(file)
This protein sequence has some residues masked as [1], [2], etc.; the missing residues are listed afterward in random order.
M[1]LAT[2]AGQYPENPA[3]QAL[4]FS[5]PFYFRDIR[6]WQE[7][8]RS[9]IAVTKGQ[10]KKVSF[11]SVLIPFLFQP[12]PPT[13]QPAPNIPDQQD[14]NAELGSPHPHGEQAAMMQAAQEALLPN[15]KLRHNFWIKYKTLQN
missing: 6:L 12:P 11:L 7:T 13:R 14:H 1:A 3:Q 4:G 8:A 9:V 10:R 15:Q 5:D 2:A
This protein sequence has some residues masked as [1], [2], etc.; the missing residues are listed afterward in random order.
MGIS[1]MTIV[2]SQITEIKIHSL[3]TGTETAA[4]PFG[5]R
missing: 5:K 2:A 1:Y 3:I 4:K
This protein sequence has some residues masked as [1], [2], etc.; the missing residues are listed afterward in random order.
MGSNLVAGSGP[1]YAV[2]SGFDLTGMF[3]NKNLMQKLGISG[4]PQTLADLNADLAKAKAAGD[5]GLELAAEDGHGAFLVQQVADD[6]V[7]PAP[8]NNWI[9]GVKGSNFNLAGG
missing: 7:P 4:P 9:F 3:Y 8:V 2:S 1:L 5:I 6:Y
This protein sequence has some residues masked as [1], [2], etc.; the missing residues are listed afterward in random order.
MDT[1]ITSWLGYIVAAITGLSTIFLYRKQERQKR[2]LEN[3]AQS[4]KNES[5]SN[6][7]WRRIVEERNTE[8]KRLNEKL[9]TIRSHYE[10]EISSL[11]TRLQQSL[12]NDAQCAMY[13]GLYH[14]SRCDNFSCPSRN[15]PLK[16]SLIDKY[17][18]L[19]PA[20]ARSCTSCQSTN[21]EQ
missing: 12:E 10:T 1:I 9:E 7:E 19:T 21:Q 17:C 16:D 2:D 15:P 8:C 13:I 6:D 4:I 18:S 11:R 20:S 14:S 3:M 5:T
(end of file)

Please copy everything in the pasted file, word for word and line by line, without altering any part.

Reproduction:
This protein sequence has some residues masked as [1], [2], etc.; the missing residues are listed afterward in random order.
M[1]LAT[2]AGQYPENPA[3]QAL[4]FS[5]PFYFRDIR[6]WQE[7][8]RS[9]IAVTKGQ[10]KKVSF[11]SVLIPFLFQP[12]PPT[13]QPAPNIPDQQD[14]NAELGSPHPHGEQAAMMQAAQEALLPN[15]KLRHNFWIKYKTLQN
missing: 6:L 12:P 11:L 7:T 13:R 14:H 1:A 3:Q 4:G 8:A 9:V 10:R 15:Q 5:D 2:A
This protein sequence has some residues masked as [1], [2], etc.; the missing residues are listed afterward in random order.
MGIS[1]MTIV[2]SQITEIKIHSL[3]TGTETAA[4]PFG[5]R
missing: 5:K 2:A 1:Y 3:I 4:K
This protein sequence has some residues masked as [1], [2], etc.; the missing residues are listed afterward in random order.
MGSNLVAGSGP[1]YAV[2]SGFDLTGMF[3]NKNLMQKLGISG[4]PQTLADLNADLAKAKAAGD[5]GLELAAEDGHGAFLVQQVADD[6]V[7]PAP[8]NNWI[9]GVKGSNFNLAGG
missing: 7:P 4:P 9:F 3:Y 8:V 2:S 1:L 5:I 6:Y
This protein sequence has some residues masked as [1], [2], etc.; the missing residues are listed afterward in random order.
MDT[1]ITSWLGYIVAAITGLSTIFLYRKQERQKR[2]LEN[3]AQS[4]KNES[5]SN[6][7]WRRIVEERNTE[8]KRLNEKL[9]TIRSHYE[10]EISSL[11]TRLQQSL[12]NDAQCAMY[13]GLYH[14]SRCDNFSCPSRN[15]PLK[16]SLIDKY[17][18]L[19]PA[20]ARSCTSCQSTN[21]EQ
missing: 12:E 10:T 1:I 9:E 7:E 19:T 21:Q 17:C 16:D 2:D 15:P 8:C 13:I 6:D 4:I 18:S 11:R 20:S 14:S 3:M 5:T